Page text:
Study of monogenic mitochondrial cardiomyopathies may yield insights into mitochondrial roles in cardiac development and disease. Here, we combined patient-derived and genetically engineered induced pluripotent stem cells (iPSCs) with tissue engineering to elucidate the pathophysiology underlying the cardiomyopathy of Barth syndrome (BTHS), a mitochondrial disorder caused by mutation of the gene encoding tafazzin (TAZ). Using BTHS iPSC-derived cardiomyocytes (iPSC-CMs), we defined metabolic, structural and functional abnormalities associated with TAZ mutation. BTHS iPSC-CMs assembled sparse and irregular sarcomeres, and engineered BTHS 'heart-on-chip' tissues contracted weakly. Gene replacement and genome editing demonstrated that TAZ mutation is necessary and sufficient for these phenotypes. Sarcomere assembly and myocardial contraction abnormalities occurred in the context of normal whole-cell ATP levels. Excess levels of reactive oxygen species mechanistically linked TAZ mutation to impaired cardiomyocyte function. Our study provides new insights into the pathogenesis of Barth syndrome, suggests new treatment strategies and advances iPSC-based in vitro modeling of cardiomyopathy.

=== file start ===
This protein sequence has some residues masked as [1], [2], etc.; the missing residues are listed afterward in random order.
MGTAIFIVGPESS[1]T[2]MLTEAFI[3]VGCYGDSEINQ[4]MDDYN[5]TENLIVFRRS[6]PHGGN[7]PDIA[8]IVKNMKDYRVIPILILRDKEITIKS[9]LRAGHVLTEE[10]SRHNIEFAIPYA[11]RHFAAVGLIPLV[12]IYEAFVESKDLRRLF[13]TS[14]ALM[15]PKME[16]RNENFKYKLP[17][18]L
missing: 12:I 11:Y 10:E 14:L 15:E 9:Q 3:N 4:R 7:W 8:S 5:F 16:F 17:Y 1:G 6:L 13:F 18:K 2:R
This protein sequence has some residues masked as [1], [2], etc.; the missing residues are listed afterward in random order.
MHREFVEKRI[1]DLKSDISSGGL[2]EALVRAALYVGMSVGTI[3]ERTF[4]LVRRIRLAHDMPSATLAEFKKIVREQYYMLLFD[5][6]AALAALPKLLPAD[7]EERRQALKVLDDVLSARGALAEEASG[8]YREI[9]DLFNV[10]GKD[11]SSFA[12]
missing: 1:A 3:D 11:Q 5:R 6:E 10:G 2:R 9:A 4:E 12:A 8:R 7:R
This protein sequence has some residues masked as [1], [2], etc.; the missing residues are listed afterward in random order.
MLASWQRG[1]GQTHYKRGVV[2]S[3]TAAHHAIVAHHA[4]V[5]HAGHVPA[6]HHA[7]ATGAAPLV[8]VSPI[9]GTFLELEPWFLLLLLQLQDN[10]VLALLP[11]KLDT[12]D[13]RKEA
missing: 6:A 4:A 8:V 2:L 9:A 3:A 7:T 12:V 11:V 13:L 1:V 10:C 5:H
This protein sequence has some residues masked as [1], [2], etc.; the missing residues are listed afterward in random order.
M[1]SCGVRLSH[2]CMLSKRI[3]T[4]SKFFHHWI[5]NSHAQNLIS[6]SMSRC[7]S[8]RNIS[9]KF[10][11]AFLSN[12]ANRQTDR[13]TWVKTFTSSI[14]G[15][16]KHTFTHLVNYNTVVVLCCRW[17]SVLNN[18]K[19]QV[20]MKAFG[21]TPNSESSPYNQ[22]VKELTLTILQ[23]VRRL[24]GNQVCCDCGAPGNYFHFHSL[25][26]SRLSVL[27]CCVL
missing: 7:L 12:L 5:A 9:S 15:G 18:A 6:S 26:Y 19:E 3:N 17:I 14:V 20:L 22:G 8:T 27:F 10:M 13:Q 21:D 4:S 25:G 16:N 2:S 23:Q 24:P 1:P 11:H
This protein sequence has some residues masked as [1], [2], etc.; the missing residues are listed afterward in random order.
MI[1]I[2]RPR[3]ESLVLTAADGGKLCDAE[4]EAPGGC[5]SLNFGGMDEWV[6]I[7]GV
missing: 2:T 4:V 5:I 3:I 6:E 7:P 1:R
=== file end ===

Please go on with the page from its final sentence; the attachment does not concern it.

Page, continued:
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This work supported by the Barth Syndrome Foundation, the Boston Children's Hospital Translational Investigator Service, the US National Institutes of Health (NIH) NHLBI Progenitor Cell Biology Consortium (NIH U01 HL100401 and U01 HL100408), NIH RC1 HL099618, NIH UH2 TR000522 and charitable donations from E. Marram, K. Carpenter and G.F. Smith.
J.W. is an employee of Allele Biotechnology & Pharmaceuticals.
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Wang, G., McCain, M., Yang, L. et al. Modeling the mitochondrial cardiomyopathy of Barth syndrome with induced pluripotent stem cell and heart-on-chip technologies. Nat Med 20, 616–623 (2014). https://doi.org/10.1038/nm.3545
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